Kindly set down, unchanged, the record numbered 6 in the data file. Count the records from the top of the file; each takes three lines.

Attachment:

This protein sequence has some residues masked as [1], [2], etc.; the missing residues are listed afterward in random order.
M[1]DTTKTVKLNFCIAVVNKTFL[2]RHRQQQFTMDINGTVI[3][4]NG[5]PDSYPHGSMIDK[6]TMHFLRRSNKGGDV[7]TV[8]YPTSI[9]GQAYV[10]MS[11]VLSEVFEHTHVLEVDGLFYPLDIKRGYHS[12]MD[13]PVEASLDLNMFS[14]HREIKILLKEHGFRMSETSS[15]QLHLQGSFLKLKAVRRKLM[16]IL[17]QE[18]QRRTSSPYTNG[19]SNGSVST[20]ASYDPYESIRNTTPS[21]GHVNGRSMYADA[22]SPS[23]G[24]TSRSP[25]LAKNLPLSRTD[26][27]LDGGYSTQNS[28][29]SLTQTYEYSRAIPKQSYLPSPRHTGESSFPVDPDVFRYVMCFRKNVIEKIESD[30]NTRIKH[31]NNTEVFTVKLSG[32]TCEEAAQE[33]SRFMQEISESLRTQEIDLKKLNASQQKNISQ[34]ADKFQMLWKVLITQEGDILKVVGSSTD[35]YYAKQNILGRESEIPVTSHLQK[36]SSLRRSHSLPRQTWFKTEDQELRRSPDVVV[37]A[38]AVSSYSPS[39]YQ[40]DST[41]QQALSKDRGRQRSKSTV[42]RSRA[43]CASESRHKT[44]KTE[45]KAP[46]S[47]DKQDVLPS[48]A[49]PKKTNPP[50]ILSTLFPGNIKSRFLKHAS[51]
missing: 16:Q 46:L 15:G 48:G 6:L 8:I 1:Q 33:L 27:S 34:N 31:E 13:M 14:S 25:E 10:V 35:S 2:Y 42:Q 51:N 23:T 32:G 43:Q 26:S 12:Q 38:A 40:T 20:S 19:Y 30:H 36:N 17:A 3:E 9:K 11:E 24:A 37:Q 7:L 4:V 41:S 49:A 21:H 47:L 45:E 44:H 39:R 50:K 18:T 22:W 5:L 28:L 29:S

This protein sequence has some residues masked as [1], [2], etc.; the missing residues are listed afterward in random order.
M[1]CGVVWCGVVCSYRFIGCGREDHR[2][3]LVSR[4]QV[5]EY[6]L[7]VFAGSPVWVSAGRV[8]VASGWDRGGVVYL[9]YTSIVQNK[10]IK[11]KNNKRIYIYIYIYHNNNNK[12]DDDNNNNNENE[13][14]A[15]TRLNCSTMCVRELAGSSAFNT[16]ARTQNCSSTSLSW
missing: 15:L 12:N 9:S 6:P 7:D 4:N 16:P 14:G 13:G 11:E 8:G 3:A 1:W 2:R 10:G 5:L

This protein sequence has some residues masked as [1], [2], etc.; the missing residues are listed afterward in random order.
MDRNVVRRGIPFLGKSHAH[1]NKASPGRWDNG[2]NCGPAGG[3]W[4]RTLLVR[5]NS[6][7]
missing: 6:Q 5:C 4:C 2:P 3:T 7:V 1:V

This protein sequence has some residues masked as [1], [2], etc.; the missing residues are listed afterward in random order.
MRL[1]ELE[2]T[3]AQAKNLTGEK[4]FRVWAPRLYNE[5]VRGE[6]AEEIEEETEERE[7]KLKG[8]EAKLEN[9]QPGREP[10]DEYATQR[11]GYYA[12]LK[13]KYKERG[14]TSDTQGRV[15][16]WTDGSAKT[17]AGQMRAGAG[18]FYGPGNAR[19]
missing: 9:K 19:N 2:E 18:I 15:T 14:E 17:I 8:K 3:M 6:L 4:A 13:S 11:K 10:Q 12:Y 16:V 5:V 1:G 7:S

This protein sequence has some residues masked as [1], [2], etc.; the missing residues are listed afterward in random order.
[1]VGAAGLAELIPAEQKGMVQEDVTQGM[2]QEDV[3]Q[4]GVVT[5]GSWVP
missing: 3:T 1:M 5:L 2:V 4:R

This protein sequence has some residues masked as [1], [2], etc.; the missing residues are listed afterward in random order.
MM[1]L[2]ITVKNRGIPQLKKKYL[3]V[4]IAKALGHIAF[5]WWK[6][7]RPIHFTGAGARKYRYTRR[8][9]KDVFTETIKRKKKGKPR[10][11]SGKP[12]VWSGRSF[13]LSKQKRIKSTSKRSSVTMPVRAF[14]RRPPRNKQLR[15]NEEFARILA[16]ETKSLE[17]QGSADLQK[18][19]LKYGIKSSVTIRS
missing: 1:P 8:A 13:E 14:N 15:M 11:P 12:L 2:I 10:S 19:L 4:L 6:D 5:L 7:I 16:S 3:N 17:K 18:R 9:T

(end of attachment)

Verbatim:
This protein sequence has some residues masked as [1], [2], etc.; the missing residues are listed afterward in random order.
MM[1]L[2]ITVKNRGIPQLKKKYL[3]V[4]IAKALGHIAF[5]WWK[6][7]RPIHFTGAGARKYRYTRR[8][9]KDVFTETIKRKKKGKPR[10][11]SGKP[12]VWSGRSF[13]LSKQKRIKSTSKRSSVTMPVRAF[14]RRPPRNKQLR[15]NEEFARILA[16]ETKSLE[17]QGSADLQK[18][19]LKYGIKSSVTIRS
missing: 1:P 8:A 13:E 14:N 15:M 11:P 12:L 2:I 10:S 19:L 4:L 6:D 5:L 7:I 16:S 3:N 17:K 18:R 9:T